By John Kanelis / email@example.com
The older I get the more I believe in compromise and the less weight I place on the value of long-standing ideology.
Which is my way of suggesting that the haggling that’s occurring over (a) voting rights legislation and (b) infrastructure legislation is a sign of good government trying to find its way into law.
Congress is wrestling with itself over both of those notions. Republicans seem wedded to the “just say ‘no'” theory of government. Anything that comes from the Democratic president, Joseph R. Biden, is deemed DOA the moment it leaves his mouth.
Biden has long prided himself on being able to work with the GOP. He did so with great effect while serving for 36 years as a U.S. senator and then as eight years as vice president. Now, though, he is deemed the enemy of the GOP, even among his once-good friends … such as Sen. Lindsey Graham and Sen. Mitch McConnell. Oh well.
He threw a $2.25 trillion infrastructure package at the GOP. He apparently is willing to settle for a lot less than that. Still, most of the Rs ain’t budging. At least not yet.
As for voting rights, the GOP now has taken up the “states’ rights” mantra, contending that the feds shouldn’t interfere with states’ ability to write their own voting rules. Except that the Republican-led states, such as Texas, are seeking to disenfranchise millions of Americans who, as luck would have it, happen to vote mostly Democrat when they get the chance.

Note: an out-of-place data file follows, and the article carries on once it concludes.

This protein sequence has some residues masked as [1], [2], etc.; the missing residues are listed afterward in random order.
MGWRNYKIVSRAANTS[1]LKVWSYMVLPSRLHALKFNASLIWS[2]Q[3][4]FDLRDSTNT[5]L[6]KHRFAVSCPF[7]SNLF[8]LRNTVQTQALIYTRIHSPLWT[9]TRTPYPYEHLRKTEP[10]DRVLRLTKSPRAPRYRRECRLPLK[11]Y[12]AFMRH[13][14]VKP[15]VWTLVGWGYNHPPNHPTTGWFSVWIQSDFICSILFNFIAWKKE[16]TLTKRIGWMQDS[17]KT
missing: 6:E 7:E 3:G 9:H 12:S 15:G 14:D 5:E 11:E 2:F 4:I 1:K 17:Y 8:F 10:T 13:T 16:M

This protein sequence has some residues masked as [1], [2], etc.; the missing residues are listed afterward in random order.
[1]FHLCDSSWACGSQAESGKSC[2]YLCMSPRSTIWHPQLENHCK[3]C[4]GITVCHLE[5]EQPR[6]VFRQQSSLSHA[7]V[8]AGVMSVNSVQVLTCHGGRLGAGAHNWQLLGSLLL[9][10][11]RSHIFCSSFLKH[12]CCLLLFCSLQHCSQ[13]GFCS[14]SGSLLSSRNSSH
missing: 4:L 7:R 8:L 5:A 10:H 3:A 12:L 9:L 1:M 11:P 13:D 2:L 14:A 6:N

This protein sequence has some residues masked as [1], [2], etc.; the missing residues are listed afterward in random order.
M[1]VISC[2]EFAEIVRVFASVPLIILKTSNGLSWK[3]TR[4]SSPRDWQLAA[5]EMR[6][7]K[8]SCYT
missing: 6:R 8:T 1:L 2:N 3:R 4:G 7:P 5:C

The GOP’s other mantra? Voter security, as if there was a huge breach in that security in the 2020 presidential election. Spoiler alert: There wasn’t any such breach!
But the two sides are slogging through an effort to find some level of compromise.
I am a good-government progressive. I am not wedded so much these days to ideology as I am to seeing government work. I want my federal government to work, to serve me and my family; we are paying the freight, along with you.
Stay busy, ladies and gentlemen who serve in government. We demand you find a way to compromise. Or else!